Lam Thye: 'Safe-city initiative' helps curb crime in M'sia

ADELAIDE: The "safe-city initiative" by the Malaysian Crime Prevention Foundation (MCPF) has been a significant contribution by a non-governmental organisation towards crime prevention in the country, said its vice-chairman Tan Sri Lee Lam Thye.

Lee told an international crime prevention conference here the initiative was basically an MCPF project designed to create a safe living environment, minimising the opportunities for crime to take place.

In the Malaysian context, the safe-city initiative represented a good example of positive partnership between the government and citizens working towards crime prevention through environmental design, community development and education, he said at the four-day "Crime Prevention 2011 and Beyond" conference attended by law enforcement delegates, members of the judiciary, academics and senior crime prevention delegates from the Asia-Pacific region.

"The move entails the mobilisation of all relevant parties like planners and architects, developers, voluntary organisations, local authorities and residents to work in partnership and implement initiatives for crime prevention," Lee said.

"What is even more significant is the fact that our safe-city initiative gathers all relevant parties to custom-design solutions to existing problems and to anticipate and prepare for solutions to safety issues within the locality."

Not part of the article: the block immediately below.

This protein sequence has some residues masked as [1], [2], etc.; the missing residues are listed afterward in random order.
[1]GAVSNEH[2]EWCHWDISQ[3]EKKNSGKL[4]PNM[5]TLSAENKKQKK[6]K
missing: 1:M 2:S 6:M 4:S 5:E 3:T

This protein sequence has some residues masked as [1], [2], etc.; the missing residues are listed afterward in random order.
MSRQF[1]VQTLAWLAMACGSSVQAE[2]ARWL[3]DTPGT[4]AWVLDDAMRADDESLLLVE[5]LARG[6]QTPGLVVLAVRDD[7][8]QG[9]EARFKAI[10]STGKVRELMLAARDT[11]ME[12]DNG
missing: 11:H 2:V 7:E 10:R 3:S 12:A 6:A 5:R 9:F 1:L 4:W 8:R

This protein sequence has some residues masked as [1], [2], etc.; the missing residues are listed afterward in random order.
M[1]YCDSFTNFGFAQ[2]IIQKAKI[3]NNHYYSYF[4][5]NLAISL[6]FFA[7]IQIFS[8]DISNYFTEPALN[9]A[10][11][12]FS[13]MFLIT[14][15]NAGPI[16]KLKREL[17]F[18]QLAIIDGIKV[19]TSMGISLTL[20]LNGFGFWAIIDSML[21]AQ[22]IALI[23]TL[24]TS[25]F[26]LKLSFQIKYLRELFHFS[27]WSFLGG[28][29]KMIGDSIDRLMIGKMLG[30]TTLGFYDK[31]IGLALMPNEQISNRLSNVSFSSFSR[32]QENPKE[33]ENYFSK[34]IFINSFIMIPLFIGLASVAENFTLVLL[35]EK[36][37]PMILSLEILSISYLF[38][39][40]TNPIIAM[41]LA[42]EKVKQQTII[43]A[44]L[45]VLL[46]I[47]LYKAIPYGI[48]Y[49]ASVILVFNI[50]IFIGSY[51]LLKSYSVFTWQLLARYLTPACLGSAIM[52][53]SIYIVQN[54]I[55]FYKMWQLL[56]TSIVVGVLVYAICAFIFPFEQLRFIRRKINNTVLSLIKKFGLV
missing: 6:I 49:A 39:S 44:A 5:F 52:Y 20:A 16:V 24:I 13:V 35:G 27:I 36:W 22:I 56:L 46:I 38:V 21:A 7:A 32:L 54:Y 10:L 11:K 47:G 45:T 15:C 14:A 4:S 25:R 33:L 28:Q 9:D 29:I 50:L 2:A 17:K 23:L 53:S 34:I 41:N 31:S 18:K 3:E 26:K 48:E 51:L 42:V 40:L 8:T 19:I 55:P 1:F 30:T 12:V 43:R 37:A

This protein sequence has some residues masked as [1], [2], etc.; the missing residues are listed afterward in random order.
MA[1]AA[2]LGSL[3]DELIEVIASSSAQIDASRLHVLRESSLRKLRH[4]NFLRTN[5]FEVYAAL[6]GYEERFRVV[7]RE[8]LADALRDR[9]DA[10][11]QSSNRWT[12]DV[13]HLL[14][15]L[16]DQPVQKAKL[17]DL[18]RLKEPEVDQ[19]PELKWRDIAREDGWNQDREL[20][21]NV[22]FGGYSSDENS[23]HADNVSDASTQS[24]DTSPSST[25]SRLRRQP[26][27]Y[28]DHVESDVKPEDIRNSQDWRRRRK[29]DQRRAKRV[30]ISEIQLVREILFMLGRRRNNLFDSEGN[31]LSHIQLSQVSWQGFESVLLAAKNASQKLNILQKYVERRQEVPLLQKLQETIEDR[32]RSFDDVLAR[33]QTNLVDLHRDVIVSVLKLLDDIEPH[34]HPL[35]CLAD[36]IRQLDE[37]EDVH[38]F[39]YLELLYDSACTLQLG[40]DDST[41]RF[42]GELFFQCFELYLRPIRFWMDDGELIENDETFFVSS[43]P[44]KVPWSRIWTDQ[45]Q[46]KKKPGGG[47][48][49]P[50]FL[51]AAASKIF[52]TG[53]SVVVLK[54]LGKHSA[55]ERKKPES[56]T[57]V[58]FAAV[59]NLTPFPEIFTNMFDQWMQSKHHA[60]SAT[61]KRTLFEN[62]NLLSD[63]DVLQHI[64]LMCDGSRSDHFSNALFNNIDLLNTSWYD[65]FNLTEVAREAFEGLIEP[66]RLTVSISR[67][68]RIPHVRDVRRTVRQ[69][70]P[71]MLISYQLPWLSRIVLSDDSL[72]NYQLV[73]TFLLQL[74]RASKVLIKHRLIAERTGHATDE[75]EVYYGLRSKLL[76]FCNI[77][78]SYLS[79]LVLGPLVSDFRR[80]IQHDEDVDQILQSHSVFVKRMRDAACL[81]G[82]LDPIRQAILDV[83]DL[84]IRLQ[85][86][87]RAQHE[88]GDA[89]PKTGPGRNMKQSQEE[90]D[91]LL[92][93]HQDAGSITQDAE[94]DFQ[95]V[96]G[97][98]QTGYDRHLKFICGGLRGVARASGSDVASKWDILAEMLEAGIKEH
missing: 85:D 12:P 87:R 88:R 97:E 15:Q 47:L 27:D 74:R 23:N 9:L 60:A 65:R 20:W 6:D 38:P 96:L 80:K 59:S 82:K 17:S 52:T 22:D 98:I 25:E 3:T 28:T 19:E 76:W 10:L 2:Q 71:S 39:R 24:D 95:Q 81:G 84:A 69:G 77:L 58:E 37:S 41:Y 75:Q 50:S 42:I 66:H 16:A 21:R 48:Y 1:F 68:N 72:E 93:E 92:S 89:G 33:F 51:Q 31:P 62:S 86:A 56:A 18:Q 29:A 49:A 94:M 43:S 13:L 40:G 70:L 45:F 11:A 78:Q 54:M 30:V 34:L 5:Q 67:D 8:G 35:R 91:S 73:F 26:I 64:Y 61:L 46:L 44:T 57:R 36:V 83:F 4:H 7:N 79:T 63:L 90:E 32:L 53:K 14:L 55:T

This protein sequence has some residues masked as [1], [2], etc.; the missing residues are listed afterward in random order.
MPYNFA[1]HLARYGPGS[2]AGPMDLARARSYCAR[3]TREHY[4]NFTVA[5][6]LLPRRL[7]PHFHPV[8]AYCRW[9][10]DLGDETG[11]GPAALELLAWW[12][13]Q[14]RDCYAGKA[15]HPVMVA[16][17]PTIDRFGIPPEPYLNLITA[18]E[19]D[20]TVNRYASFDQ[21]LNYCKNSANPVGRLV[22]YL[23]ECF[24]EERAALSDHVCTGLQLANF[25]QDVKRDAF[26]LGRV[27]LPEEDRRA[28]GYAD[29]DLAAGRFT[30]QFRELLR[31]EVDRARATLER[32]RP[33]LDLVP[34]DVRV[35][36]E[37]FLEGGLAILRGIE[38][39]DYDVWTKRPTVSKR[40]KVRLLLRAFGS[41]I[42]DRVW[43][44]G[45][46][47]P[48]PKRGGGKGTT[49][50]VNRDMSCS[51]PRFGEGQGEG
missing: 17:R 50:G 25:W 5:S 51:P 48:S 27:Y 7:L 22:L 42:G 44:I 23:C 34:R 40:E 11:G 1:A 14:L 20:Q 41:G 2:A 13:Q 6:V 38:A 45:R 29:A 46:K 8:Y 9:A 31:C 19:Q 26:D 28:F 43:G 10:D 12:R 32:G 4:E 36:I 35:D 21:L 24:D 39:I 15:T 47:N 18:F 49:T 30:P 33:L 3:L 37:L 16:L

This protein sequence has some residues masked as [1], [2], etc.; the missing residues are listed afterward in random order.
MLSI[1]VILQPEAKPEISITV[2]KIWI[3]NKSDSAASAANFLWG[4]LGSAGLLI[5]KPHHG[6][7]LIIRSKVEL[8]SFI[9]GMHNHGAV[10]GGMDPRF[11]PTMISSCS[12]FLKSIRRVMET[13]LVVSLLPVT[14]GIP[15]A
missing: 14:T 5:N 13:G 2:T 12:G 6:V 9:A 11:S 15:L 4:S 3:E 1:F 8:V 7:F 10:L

Lee said it had been established that the fear of crime was as serious as crime itself.

"The use of environmental psychology and environmental design can contribute substantially towards eliminating the fear of crime and reduce crime occurrences," he said.

"The concept of Crime Prevention Through Environmental Design (CPTED) has as its basic premise that the proper design and effective use of the physical environment can lead to a reduction in the incidence and fear of crime, thereby improving the quality of life."

Among MCPF's activities was to establish a safe-city committee which would be chaired by a residents' representative, preferably the chairman of the residents' association, and comprise representatives from the local authority, the police department, the MCPF, the relevant government agencies, NGOs, the developer and professionals such as architects and planners.

Lee said the occurrence of crime was a reminder that the people must never take safety and security for granted.

"It is appropriate that the 'safe-city initiative' be implemented to mobilise community efforts in crime prevention," he said.

"While we recognise that the police have a major role to play, the responsibility is not theirs alone. While Malaysia is a comparatively safe country to live in, its citizens and residents should always be conscious of the need to be vigilant and help take part in crime prevention efforts.

"Besides contributing towards crime prevention, the safe-city initiative also aims to build strong neighbourhood links and forge greater community cooperation which are essential in our multi-racial society.

"Through such initiatives and working towards a common objective of building safer cities, all those involved in the implementation of the safe-city concept can help foster and strengthen inter-racial harmony and unity in our country," Lee said. — Bernama
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